U.S. citizenship test: Why so many of the answers are wrong.

The conventional wisdom debunked.
Feb. 23 2011 5:52 PM

The Problem With Question 36

Why are so many of the answers on the U.S. citizenship test wrong?

Illustration by Alex Eben Meyer. Click image to expand.

Last month, I became an American citizen, a tremendous honor and no easy accomplishment, even for a Canadian. After living here for 12 years, I thought I knew everything. Then I learned how we mint Americans.

After years of steep filing fees and paperwork (including one letter from Homeland Security claiming that my fingerprints had "expired"), it all came down to a test. I passed, and, my fellow Americans, you could, too—if you don't mind providing answers that you know are wrong.

Friends told me I didn't need to study, the questions weren't that hard. But I wanted to and so for months I lugged around a set of government-issued flashcards, hoping to master the test. I pestered my family and friends to quiz me. Sometimes I quizzed my sources. I learned things (there are 27 amendments to the Constitution) and they learned things (there are 27 amendments to the Constitution). But then we began noticing errors in a number of the questions and answers.

Take Question 36. It asks applicants to name two members of the president's Cabinet. Among the correct answers is "Vice President." The vice president is a cabinet-level officer but he's not a Cabinet member. Cabinet members are unelected heads of executive departments, such as the Defense Department, or the State Department.

The official naturalization test booklet even hints as much: "The president may appoint other government officials to the cabinet but no elected official may serve on the cabinet while in office." Note to Homeland Security: The vice president is elected.

Still, a wonderful press officer in the New York immigration office noted that the White House's own Web site lists the vice president as a member of the Cabinet. It's still wrong, I explained. I told her that my partner wrote an entire book about the vice president and won a Pulitzer Prize for the stories. I was pretty sure about this one. A parade of constitutional scholars backed me up.

In fact, the Constitution aligns the vice president more closely with the legislative branch as president of the Senate. Not until well into the 20th century did the vice president even attend Cabinet meetings.

Then there is Question 12: What is the "rule of law"?

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I showed it to lawyers and law professors. They were stumped.

There are four acceptable answers: "Everyone must follow the law"; "Leaders must obey the law"; "Government must obey the law"; "No one is above the law."

Judge Richard Posner, the constitutional scholar who serves on the U.S. Court of Appeals in Chicago, was unhappy. "These are all incorrect," he wrote me. "The rule of law means that judges decide cases 'without respect of persons,' that is, without considering the social status, attractiveness, etc. of the parties or their lawyers."

So, where do these questions come from?

U.S. Citizenship and Immigration Services, a department within Homeland Security, spent six years consulting scholars, educators, and historians before the current test was introduced in 2008. The result: 100 questions and answers designed to provide an in-depth treatment of U.S. history and government.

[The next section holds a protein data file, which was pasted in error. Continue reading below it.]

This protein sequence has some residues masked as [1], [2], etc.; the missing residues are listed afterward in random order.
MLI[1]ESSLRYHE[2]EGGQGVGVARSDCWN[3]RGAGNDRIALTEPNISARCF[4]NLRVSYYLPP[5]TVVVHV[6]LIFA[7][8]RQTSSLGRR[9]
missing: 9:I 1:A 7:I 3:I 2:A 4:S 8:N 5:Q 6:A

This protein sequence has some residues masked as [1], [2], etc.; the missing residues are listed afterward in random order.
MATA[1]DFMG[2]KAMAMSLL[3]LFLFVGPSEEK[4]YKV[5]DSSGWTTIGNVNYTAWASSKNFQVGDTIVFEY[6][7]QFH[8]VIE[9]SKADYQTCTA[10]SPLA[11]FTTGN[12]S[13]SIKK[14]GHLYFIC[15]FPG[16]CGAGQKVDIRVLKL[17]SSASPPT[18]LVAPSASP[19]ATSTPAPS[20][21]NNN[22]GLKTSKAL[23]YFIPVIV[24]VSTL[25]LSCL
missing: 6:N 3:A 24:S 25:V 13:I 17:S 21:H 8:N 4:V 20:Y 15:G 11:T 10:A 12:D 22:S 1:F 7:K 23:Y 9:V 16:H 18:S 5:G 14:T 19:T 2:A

"The goal of the naturalization test is to ensure America's newest citizens have mastered a basic knowledge of U.S. history and have a solid foundation to continue to expand their understanding as they embark on life as U.S. citizens," said Christopher Bentley, a spokesman for USCIS.

During the citizenship interview, applicants are asked a randomly selected 10 questions from the test and must answer six correctly. In addition to the questions, there is a reading and writing test for English proficiency.

My immigration lawyer accompanied me to my interview. In the security line, I told her I was bothered by Question 16: Who makes the federal laws?

Each of the three possible answers, it seemed, was incomplete. The official answers were: "Congress"; "Senate and House (of representatives)"; "(U.S. or national) legislature." I'm not a lawyer but even Canadians watched Schoolhouse Rock. Where, I wondered, was the president, whose signature is what makes a bill into a law?

My lawyer sighed, she agreed. But: "If you get asked that question, just give the official answer," she said. I didn't get that question.

I also wasn't asked Question 1: What is the supreme law of the land?

The official answer: "the Constitution." A friend and legal scholar was aghast. That answer, he said, is "no more than one-third correct." He's right.

Article VI, clause 2 in the Constitution, known as the Supremacy Clause, explicitly says that three things—the Constitution, federal laws, and treaties—together "shall be the supreme law of the land."

Question 96 asks: Why does the flag have 13 stripes? The official answer: "because there were 13 original colonies." In fact, the flag has 13 stripes for the 13 original states.

Many of the test questions, organized under topics such as "system of government," "geography," and "American history" are correct and informative. Since I'm a reporter, one tugged at my heart.

Question 55 asks: What are two ways that Americans can participate in their democracy? Among the correct answers: "write to a newspaper."

At my interview, I was asked questions on presidential succession, the Cabinet, Senate terms, and the Supreme Court. I was asked to name a branch of government. (I went with the executive.)

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